Introduction: This study examined the effects of the survivor's cancer type (gender-specific vs nongender-specific) and the female caregiver's spirituality and caregiving stress on the caregiver's psychological distress. Cancer caregivers, who were nominated by cancer survivors, participated in a nationwide quality-of-life survey with 252 caregivers providing complete data for the variables.
Patients and methods: Breast and ovarian cancer were categorized as gender-specific types of cancer (GTC+), whereas kidney, lung, non-Hodgkin's lymphoma (NHL), and skin melanoma cancers were GTC-. Spirituality, caregiving stress, and psychological distress were measured using the functional assessment of chronic illness therapy--spiritual well-being, stress overload subscale, and profile of mood states--short form, respectively.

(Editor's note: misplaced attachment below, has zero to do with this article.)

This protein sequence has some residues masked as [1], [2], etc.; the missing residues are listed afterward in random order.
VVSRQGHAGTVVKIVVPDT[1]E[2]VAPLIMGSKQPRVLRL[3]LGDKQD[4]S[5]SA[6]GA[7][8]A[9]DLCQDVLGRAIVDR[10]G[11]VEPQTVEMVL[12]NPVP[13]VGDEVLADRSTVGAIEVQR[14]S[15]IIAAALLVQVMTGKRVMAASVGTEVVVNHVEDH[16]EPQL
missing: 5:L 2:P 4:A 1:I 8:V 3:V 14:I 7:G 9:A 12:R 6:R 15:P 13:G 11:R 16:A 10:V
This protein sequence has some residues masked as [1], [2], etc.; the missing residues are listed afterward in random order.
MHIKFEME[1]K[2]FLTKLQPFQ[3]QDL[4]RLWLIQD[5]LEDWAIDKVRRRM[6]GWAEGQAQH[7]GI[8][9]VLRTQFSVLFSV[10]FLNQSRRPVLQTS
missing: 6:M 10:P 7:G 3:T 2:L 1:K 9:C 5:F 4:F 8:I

Results and discussion: Hierarchical regression analyses revealed that female caregivers whose care recipient was diagnosed with a nongender specific type of cancer (GTC- group) reported higher psychological distress than did the GTC+ group. The GTC- group also reported lower spirituality and higher caregiving stress related to higher psychological distress than did the GTC+ group. In addition, the beneficial effect of spirituality on reducing psychological distress was more pronounced among the GTC- group or when caregiving stress increased.
Conclusions: Our findings suggest that female caregivers of survivors with a nongender-specific cancer may benefit from programs designed to reduce their psychological distress, and caregivers who are low in spirituality need help to derive faith and meaning in the context of cancer care.